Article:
Nixon easily turned back primary challenges from the right, in the person of U.S. Representative John M. Ashbrook of Ohio and, from the left, Representative Pete McCloskey of California. However, under New Mexico state law, McCloskey had earned one delegate, which the convention refused to seat, fearing that the delegate might put McCloskey's name in nomination and give an anti-war speech. U.S. Representative (and delegate) Manuel Lujan of New Mexico, a staunch Nixon supporter, decided to honor state law by voting for McCloskey himself. The final result was that Nixon received 1,347 votes to one for McCloskey and none for Ashbrook. Throughout the precisely scripted convention, delegates chanted "Four more years! Four more years!"[5]

Spiro Agnew was re-nominated for vice president with 1,345 votes, against one vote for television journalist David Brinkley and two abstentions.[citation needed] The NBC network, for which Brinkley worked, had some "Brinkley for Vice President" buttons made, which the news team wore as a joke.[citation needed]

Protest activity

The convention was targeted for widespread protests, particularly against the Vietnam War, and the Nixon administration made efforts to suppress it. This tension was captured by Top Value Television in the independent documentary Four More Years, which juxtaposes shots of the protests outside the convention with the internal politics of the convention.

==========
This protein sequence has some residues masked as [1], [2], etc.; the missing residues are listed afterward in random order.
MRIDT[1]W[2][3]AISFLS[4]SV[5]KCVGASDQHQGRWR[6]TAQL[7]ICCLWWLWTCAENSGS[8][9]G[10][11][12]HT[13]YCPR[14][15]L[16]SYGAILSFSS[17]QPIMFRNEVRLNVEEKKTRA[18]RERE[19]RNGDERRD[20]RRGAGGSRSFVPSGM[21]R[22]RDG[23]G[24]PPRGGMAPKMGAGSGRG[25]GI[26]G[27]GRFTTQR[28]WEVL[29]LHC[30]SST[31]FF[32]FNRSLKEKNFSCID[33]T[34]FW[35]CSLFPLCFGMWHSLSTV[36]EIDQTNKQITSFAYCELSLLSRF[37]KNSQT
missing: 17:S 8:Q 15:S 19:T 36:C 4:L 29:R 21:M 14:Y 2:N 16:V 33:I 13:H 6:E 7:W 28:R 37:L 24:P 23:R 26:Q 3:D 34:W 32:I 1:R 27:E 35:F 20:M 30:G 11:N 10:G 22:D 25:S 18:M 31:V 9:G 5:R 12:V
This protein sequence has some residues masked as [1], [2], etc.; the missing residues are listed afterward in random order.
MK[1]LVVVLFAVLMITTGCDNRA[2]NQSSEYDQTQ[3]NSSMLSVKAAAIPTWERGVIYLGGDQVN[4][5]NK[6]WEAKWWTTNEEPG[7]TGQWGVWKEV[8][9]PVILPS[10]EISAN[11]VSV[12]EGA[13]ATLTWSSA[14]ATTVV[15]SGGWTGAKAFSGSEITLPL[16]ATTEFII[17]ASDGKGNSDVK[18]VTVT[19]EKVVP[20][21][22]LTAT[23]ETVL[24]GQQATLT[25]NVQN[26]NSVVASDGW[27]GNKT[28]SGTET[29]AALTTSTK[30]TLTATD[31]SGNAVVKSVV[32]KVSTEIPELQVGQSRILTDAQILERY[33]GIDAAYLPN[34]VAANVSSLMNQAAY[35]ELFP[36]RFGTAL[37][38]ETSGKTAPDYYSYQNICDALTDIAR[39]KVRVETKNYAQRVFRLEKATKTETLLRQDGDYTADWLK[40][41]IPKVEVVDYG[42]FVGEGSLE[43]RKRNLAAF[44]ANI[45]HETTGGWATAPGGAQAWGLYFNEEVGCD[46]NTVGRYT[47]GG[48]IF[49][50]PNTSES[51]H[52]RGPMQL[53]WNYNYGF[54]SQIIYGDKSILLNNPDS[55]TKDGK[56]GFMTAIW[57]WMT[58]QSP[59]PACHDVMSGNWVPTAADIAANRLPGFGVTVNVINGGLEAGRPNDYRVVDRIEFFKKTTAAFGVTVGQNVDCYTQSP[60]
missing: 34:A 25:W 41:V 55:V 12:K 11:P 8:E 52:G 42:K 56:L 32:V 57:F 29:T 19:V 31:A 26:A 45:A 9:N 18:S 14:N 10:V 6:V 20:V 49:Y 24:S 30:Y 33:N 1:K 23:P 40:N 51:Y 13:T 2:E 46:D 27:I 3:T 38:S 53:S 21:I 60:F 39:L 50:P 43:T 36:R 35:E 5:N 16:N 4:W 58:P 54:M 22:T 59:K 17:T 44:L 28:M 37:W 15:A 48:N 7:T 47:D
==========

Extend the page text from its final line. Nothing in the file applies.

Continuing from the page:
In 2005, files released under a Freedom of Information Act lawsuit showed that the Federal Bureau of Investigation even monitored former Beatle John Lennon after he was invited to play for Yippie protests. The monitoring of Lennon later concluded that he was not a dangerous revolutionary, being "constantly under the influence of narcotics."[citation needed] The U.S. Justice Department indicted Scott Camil, John Kniffen, Alton Foss, Donald Perdue, William Patterson, Stan Michelsen, Peter Mahoney and John Briggs—collectively known as the Gainesville Eight—on charges of conspiracy to disrupt the Convention. All were exonerated.

Oliver Stone's film Born on the Fourth of July, based on Ron Kovic's autobiography of the same name, depicts Kovic and fellow Vietnam Veterans Against the War activists Bobby Muller, Bill Wieman and Mark Clevinger being spat upon at the convention.[6] The scene was actually not in Kovic's autobiography, but was taken almost frame for frame and word by word from a documentary film made at the 1972 Republican Convention titled "Operation Last Patrol" by filmmaker and actor Frank Cavestani and photo journalist Cathrine Leroy.

See also


  1. ^ Ancona, Vincent S. (Fall 1992). "When the Elephants Marched Out of San Diego". The Journal of San Diego History. 38 (4). San Diego Historical Society. Retrieved July 19, 2016.
  2. ^ Sautter, R. Craig. "Political Conventions". Encyclopedia of Chicago.
  3. ^ "1972 Republican National Convention". Archived from the original on 2005-04-21.
  4. ^ Holley, Joe (July 31, 2008). "Leading Texas Republican Anne Armstrong". The Washington Post. Retrieved April 20, 2010.
  5. ^ "A New Majority for Four More Years?". TIME. 1972-09-04. Archived from the original on January 14, 2009.
  6. ^ JustOneMinute: Who Spat On Whom?


External links

Preceded by
Miami Beach, Florida
Republican National Conventions Succeeded by
Kansas City, Missouri
This page was last edited on 20 July 2021, at 21:19